The Shining has been interpreted differently: critics saw the film as a study of the decay and atrophy of feelings and family ties, a poetic, metaphorical vision of an artist”s creative crisis, comparable to Ingmar Bergman”s Hour of the Wolf. Jack”s face just before seeing the ghostly bartender for the first time was compared to Goya”s painting of Saturn devouring his own children. Attention was drawn to the reversal of typical horror movie motifs: evil lurks in the brightly lit corridors of the Overlook Hotel and in the endless snowy whiteness of the garden maze; in the finale, Wendy, fleeing with her son on a snow vehicle, seeks refuge in the boundless darkness. Allusions to Nazism were detected in the film: during a conversation in the bathroom, Grady orders Jack to murder his loved ones, but does not once use the word kill, talking instead about correcting his family, just as the Nazis used the terms final solution or evacuation when referring to the Holocaust, never explicitly talking about extermination or murder.
Shooting at Elstree studios near London took a full year, from April 1978 to April 1979; many shots were repeated dozens of times. The scene in which Dick Hallorann makes telepathic contact with Danny, who is trapped in the hotel, was repeated 70 times, causing Scatman Crothers, who plays the role, to have a nervous breakdown. The scene in which Wendy, defending herself with a baseball bat, retreats up the stairs in front of a crazed Jack was repeated 127 times, although Garrett Brown claimed that the scene was simply very technically difficult to film. Although Kubrick did not spare his actors – he was particularly protective of 5-year-old Danny Lloyd, who played little Danny; Lloyd (now an elementary school teacher) only learned from his peers that he had acted in a horror film as a teenager, as he recalled working on the set as incredibly fun. Kubrick again enlisted the services of actors who had already appeared with him: Delbert Grady is played by Phillip Stone, Alex”s father from A Clockwork Orange and the doctor from Barry Lyndon; playing the role of Lloyd”s bartender, Joe Turkel was Private Arnaud, a convict sentenced to be shot, in Paths of Glory; he had also previously appeared in The Killing.
The script itself was still undergoing constant changes during the course of shooting; the film was already re-edited and shortened by Kubrick after it hit the screens, and eventually the director removed two scenes from the already completed film: the examination of little Danny by a child psychologist and the rental of a snowmobile by Halloran at the base owned by Larry Durkin. Anne Jackson, playing the psychologist, and Tony Burton, appearing as Durkin in the final version of the film, do not appear on screen at all, but their names are in the credits. The film”s music, as in the case of A Mechanical Orange, was composed by Walter, or rather Wendy Carlos at the time, in collaboration with Rachel Elkind; the electronic compositions were complemented by a selection of recordings of avant-garde classical music (including. Krzysztof Penderecki”s Dawn) and swing standards from the 1930s. The film was promoted by a rather unusual theatrical trailer, featuring one scene from the film, Danny”s terrifying vision, which is also seen by Wendy in the finale: a scene in which blood pours out of a hotel elevator shaft in torrents. The realization of this one scene continued throughout the shoot, as Kubrick found each time that the splashing liquid did not resemble blood on the screen; eventually, after a year of work, the effect the director wanted was achieved. The trailer encountered problems with distribution, as at the time it was forbidden to show blood in a trailer; eventually Kubrick told the members of the relevant committee that it was simply water mixed with rust.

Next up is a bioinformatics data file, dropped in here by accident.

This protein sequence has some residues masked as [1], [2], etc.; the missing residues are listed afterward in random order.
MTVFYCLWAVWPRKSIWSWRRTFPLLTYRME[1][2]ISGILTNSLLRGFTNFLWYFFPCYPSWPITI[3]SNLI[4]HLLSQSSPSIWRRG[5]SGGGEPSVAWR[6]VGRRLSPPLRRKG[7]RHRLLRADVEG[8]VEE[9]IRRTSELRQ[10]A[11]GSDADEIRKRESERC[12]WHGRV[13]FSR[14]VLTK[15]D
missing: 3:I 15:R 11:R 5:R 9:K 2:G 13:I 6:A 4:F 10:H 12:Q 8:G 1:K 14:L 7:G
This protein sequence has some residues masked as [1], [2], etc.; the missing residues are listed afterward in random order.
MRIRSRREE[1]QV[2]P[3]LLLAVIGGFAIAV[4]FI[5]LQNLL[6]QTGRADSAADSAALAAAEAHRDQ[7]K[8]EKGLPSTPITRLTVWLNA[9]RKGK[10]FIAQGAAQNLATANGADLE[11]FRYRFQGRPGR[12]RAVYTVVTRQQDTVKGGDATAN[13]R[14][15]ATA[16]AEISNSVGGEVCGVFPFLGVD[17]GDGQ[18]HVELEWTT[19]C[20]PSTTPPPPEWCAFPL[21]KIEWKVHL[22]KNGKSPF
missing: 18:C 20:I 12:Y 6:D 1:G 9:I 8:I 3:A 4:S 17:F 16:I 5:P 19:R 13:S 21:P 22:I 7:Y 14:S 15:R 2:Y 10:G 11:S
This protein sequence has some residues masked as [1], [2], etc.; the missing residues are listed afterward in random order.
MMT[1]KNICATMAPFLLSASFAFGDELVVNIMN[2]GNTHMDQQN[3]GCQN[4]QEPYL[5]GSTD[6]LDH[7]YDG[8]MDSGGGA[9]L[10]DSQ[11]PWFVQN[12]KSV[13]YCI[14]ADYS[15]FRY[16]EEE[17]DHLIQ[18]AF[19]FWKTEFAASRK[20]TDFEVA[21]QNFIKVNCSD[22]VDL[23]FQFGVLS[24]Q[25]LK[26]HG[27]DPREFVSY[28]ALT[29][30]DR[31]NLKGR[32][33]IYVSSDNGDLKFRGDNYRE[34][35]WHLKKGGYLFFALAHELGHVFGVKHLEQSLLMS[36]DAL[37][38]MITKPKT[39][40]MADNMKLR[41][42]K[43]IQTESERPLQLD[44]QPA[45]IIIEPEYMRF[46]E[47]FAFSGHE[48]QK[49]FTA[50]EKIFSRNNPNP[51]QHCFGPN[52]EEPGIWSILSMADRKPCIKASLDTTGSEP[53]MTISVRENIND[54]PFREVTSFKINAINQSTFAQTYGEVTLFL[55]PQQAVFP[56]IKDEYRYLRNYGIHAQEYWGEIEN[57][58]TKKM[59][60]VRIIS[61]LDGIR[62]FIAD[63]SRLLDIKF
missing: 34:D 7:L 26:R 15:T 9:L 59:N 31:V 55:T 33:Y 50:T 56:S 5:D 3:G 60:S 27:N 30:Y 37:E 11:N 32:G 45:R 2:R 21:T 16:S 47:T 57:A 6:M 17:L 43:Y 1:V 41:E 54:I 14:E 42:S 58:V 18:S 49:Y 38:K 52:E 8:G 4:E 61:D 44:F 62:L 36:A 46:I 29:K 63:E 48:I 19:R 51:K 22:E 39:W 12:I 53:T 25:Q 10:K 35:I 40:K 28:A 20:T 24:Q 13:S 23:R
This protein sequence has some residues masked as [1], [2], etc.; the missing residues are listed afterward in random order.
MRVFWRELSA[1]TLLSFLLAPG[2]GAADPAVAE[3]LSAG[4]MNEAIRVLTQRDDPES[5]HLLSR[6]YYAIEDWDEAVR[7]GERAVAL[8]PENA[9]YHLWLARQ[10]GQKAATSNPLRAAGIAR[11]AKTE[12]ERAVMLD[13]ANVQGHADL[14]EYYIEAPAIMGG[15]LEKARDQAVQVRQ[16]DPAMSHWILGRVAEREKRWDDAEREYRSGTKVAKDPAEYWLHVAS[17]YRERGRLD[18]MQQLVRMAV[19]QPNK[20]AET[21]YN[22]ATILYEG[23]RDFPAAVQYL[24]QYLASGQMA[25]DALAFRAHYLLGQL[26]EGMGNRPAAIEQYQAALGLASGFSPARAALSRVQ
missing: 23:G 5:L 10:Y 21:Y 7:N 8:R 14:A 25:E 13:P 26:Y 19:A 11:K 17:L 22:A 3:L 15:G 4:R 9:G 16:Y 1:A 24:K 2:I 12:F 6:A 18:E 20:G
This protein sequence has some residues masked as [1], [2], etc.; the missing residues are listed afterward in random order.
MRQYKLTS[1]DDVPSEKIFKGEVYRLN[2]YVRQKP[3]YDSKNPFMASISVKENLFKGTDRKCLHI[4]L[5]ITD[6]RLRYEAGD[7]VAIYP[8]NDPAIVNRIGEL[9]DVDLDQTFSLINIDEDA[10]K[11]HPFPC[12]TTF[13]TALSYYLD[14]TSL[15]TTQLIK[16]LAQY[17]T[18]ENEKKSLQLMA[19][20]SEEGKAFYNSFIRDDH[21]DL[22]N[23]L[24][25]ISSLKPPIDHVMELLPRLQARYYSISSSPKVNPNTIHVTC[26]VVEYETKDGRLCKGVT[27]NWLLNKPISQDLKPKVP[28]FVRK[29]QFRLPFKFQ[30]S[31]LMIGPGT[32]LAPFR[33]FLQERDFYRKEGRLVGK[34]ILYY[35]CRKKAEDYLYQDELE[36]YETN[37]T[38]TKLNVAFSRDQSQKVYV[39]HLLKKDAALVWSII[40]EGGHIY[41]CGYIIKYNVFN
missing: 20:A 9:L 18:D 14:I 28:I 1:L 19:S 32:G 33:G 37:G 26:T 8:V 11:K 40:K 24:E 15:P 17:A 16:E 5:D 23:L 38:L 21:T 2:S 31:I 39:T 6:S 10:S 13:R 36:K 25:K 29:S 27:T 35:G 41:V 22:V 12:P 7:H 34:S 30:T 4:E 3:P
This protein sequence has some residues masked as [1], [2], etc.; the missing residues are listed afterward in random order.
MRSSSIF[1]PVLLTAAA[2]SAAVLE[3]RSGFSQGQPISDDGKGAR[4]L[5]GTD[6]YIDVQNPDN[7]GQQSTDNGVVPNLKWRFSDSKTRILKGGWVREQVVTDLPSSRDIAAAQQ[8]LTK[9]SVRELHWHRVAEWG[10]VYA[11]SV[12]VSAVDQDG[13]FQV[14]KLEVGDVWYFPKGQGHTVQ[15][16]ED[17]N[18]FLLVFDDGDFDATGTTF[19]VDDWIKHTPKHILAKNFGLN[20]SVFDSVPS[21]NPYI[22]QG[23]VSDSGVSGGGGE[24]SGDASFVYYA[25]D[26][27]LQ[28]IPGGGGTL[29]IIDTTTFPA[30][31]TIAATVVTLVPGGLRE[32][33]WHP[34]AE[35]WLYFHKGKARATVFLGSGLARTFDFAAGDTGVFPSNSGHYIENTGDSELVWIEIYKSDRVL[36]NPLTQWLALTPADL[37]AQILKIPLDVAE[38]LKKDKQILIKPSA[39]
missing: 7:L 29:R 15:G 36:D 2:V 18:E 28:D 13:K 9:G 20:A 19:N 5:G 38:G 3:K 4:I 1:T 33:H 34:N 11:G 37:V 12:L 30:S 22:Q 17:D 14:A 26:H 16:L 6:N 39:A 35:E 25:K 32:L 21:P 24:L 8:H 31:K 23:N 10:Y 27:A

The film premiered on May 23, 1980, and again received mixed critical reactions (although many critics – including Roger Ebert – later revised their views), it became a box office hit instead. It also became a stimulus for various attempts at interpretation, as evidenced by the 2012 documentary film Room 237, directed by Rodney Ascher, which compiles the most radical theories on this horror film, based not only on conventional analyses of the language and structure of the film work, but also reaching for such non-obvious procedures as playing the film from the beginning and from the end at the same time, or searching for a subliminal message hidden in the image.